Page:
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Improving The Internet Architecture at The Transport Layer

  • Author(s): Albalawi, Abdulazaz
  • Advisor(s): Garcia-Luna-Aceves, J.J.
  • et al.
Abstract

Most existing reliable transport protocols in the current Internet architecture, like TCP, rely on an end-to-end connection as the main architectural construct to implement reliable transfer of data. This has become a big problem for content- oriented Internet applications because connections are brittle; in most protocols, the context exchange must be restarted if a connection is lost, a specific site must be selected to start the connection supporting content retrieval, and in-network caching cannot be used without relying on third parties applications such as CDN to replicate content-delivery functionality to only a subset of its users. As a result, several Information-Centric Networking (ICN) architectures have been developed that focus on information-centricity and eliminate connections between remote processes at the transport layer through modifications in the network infrastructure. However, this can only be achieved by requiring a far more complex network layer. In addition, transparent in-network caching is meant to be a vital benefit of these solutions, with the content being cached opportunistically throughout the network where it is needed. However, intermediate routers and caches have access to the content object being transferred to consumers, which poses privacy concerns.

To address these problems, this thesis proposes a new way of improving the Internet’s architecture at the transport layer through a novel method of transport- ing data without using end-to-end connections and enables the use of transparent caching at the transport layer while preventing caches from decoding cached con- tent.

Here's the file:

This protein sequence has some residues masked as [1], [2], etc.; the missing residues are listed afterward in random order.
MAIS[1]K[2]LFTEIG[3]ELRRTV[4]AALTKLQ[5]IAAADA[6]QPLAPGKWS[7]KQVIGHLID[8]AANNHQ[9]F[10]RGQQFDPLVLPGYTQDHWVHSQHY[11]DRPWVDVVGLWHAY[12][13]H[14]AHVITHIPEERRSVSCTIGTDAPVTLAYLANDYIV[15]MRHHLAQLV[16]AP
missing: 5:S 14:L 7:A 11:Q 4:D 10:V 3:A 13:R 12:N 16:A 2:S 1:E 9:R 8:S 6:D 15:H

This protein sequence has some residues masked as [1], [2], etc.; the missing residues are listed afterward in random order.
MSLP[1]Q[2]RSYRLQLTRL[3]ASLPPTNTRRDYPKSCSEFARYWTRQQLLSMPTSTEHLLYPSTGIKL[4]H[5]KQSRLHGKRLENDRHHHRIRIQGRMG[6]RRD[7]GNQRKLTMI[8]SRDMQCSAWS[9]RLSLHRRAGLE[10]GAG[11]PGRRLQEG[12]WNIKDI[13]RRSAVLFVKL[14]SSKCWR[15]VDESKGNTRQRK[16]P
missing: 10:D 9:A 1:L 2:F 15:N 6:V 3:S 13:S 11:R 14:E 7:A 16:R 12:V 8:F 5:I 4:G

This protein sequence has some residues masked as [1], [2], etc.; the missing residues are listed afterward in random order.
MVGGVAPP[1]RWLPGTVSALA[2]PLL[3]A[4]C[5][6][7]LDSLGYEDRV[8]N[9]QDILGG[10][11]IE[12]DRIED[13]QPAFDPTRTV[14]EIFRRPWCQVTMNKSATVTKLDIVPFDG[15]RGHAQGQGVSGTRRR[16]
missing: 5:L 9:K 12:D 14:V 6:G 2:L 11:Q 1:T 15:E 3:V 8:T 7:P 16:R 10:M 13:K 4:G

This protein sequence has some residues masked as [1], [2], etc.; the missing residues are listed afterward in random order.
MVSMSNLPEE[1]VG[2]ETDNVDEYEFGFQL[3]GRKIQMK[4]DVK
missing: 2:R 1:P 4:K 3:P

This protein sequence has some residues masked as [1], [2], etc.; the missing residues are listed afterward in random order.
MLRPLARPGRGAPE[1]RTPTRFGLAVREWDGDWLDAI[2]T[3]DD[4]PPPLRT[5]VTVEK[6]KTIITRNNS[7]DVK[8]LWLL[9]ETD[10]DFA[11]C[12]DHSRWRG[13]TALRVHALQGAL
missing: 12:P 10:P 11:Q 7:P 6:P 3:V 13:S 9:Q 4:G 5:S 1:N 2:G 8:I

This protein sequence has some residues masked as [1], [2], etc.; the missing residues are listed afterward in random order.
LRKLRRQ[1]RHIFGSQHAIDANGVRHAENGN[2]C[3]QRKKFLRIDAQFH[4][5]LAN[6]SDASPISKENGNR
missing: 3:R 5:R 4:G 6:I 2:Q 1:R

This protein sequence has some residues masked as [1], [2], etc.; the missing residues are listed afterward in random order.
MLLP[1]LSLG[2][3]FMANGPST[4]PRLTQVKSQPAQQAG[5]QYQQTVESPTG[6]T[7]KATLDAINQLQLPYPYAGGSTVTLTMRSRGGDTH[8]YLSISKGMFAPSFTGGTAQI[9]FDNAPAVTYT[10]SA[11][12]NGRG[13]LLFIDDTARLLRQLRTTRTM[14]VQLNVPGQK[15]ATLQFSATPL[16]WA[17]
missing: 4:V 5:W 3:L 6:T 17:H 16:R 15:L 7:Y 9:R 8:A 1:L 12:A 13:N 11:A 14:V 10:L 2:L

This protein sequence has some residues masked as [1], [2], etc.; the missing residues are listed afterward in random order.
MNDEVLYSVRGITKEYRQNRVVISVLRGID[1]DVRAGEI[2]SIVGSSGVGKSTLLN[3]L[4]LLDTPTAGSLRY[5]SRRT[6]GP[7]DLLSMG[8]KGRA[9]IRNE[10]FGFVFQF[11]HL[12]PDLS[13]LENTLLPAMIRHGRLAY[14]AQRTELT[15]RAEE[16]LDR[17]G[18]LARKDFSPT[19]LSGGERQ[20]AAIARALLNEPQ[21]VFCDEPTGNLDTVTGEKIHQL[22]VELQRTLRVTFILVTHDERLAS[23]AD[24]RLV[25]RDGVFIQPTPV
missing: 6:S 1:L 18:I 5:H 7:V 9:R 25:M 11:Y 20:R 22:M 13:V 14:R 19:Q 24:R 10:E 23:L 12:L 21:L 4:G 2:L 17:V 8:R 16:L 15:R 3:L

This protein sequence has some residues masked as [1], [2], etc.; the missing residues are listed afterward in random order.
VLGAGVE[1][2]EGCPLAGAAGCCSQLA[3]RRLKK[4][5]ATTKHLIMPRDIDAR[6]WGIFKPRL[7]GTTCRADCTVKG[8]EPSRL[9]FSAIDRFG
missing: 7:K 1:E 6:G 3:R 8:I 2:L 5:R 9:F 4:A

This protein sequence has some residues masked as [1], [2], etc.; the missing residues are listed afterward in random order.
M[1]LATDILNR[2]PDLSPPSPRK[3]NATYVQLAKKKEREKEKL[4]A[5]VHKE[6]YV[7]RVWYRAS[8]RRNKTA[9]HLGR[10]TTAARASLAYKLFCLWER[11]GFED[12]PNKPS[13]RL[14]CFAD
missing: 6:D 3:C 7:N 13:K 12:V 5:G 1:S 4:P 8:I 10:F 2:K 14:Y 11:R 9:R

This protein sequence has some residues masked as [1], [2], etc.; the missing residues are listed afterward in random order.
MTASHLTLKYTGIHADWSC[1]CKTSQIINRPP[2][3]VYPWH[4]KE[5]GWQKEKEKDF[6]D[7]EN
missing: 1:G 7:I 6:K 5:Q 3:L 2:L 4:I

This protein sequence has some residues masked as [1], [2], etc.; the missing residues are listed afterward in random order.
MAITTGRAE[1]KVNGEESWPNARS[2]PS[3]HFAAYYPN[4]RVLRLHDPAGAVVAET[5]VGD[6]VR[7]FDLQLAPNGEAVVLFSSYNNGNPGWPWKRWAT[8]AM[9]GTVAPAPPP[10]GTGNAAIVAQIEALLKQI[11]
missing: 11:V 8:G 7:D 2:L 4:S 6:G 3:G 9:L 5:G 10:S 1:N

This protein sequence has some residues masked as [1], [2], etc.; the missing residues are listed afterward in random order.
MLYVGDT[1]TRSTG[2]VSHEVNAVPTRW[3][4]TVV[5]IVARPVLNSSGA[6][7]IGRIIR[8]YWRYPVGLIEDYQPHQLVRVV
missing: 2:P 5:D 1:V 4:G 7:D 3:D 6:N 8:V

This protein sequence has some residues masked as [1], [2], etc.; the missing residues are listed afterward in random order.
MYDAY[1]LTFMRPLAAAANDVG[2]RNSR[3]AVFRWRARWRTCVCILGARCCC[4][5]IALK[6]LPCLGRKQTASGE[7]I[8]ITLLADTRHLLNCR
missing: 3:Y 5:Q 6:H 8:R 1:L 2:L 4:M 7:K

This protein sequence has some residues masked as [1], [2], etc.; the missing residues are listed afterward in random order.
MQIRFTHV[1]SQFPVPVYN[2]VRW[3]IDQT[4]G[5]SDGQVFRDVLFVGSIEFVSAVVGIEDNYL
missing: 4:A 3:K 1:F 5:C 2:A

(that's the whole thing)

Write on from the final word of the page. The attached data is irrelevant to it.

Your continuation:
The Internet Transport Protocol (ITP) is introduced as an alternative to the Transmission Control Protocol (TCP) for reliable end-to-end transport services in the IP Internet. The design of ITP is based on Walden’s early work on host-host protocols, and the use of receiver-driven Interests and manifests advocated in several information-centric networking architectures. The design of ITP proves that connections or significant changes to the routing infrastructure are not needed to provide efficient and reliable data exchange between two remote processes on the Internet. Through minor extensions to the Domain Name System (DNS), ITP design can be leveraged to provide efficient content delivery by name over the existing IP Internet allowing it to achieve NDN advantages without the need for a new routing infrastructure. The use of manifests to describe contents glob- ally at the transport layer eliminates the need for a new ICN like technology by allowing data to be cached at the transport layer and preventing these caches from understanding cached contents by enforcing decoding methods as part of the manifests.

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